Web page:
Calgary agencies are concerned about online sales of suspected fighting dogs

From ANIMAL PEOPLE, November/December 2010:


CALGARY–Discoveries of scarred, earless pit bull terriers
and proliferating online ads apparently worded to sell fighting dogs
in early November 2010 caused Calgary Humane Society executive
director Patricia Cameron and Calgary Animal Services director Bill
Bruce to appeal for community vigilance against dogfighting.
Cameron and Bruce asked the online trading post to
block dog ads using phrases such as “large head size” and “fearless,
aggressive and strong,” reported Kenyon Wallace of The National Post. already claimed to have blocked ads for pit bulls.
“When there’s a suspicion that we’re dealing with such ads where a
poster might be trading a dog for the purpose of fighting, we’re
going to take down the ad,” Kijiji head of customer support
Christian Jasserand told Wallace.

But ANIMAL PEOPLE found in a November 28 spot-check that
about 4% of the ads at the Calgary web site were for pit
bulls, under a variety of common names for “bully” breeds. These
breed names did not appear on the Vancouver web site.
Cameron told media that she suspects pit bulls are imported
into Alberta to guard marijuana crops.
“Interestingly, the problem isn’t in Calgary but in some of
the rural areas,” Bruce told ANIMAL PEOPLE. “We did have a breeder
try to start up in the city, breeding for aggression and shipping
puppies south of the border for significant dollars, but he was
swiftly dealt with,” in August 2009.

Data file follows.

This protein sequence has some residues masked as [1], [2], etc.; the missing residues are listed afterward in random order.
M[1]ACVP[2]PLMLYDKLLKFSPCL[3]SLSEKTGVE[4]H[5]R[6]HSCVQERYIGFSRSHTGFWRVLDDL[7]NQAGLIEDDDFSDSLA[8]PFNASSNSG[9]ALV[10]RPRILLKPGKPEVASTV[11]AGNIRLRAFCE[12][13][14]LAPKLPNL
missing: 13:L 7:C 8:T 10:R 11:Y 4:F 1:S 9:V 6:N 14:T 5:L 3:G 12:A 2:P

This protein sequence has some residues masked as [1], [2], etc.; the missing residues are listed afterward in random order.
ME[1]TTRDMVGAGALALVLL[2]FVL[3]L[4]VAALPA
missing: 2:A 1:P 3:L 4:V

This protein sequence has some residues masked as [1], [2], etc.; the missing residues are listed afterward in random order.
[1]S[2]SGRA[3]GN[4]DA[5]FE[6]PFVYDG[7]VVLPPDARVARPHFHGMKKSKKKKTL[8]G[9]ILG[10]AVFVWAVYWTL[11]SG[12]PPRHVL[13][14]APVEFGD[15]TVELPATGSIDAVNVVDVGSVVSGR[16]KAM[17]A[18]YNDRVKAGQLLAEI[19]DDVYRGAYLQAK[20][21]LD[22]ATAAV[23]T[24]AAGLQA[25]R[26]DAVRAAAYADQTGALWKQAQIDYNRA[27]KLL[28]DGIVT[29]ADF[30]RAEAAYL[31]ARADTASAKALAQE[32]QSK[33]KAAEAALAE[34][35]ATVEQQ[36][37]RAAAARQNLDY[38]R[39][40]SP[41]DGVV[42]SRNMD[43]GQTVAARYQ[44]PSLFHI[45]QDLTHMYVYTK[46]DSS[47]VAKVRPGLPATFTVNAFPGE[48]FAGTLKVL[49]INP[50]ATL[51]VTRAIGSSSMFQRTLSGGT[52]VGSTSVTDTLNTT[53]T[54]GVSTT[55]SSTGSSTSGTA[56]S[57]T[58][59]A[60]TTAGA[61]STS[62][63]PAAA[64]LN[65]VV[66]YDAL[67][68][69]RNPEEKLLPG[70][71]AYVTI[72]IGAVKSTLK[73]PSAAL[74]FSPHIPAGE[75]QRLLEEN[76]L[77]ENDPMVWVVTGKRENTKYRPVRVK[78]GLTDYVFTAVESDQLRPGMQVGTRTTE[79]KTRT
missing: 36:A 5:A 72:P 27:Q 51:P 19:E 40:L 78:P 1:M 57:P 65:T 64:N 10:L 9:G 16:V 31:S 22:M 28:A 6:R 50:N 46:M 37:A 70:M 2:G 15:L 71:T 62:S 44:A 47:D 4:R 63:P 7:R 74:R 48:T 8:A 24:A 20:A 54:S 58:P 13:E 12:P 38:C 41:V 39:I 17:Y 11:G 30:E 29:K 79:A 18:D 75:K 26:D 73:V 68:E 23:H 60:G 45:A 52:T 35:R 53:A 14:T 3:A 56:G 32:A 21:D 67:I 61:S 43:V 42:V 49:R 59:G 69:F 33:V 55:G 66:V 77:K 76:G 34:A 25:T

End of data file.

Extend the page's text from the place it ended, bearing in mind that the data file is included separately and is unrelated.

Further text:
“What the media responded to,” Bruce continued, “is that we
have seen a few dogs with injuries consistent with fighting. Our
biggest challenge is the on-line sales. We find many [of the
sellers] aren’t anywhere near Calgary but use it as an address to
throw off the scent.”
Calgary has by far the highest rate of dog licensing
compliance in North America and perhaps the world, exceeding 90%,
more than twice the highest rate ever achieved by any U.S. city of
comparable size. Bruce contends that enforcing the licensing law and
other conventional dog ordinances will prevent dogfighting and dog
attacks without need for breed-specific laws. But Bruce acknowledges
having investigated some nasty incidents.
In May and June 2009, for example, pit bulls were
repeatedly released from vans to attack residents of East Asian
descent, injuring a three-year-old, a four-year-old, and men aged
70, 78, and about 55. A 27-year-old woman pleaded guilty in
connection with three of the attacks. Additional suspects were
beyond Calgary jurisdiction.
In May 2010 a bull mastiff attacked two teenagers, then
severely injured a woman just a week later. In each case the dog
initially attacked smaller dogs who were being walked by the human
“Our bites took another big drop last year, down to 58
total, most of which happened in-house to a family member or guest,”
Bruce said. “Our numbers look strong again this year. So, we don’t
anticipate changing our position, but we will continue to take very
strong action against anyone who has a dangerous animal.”

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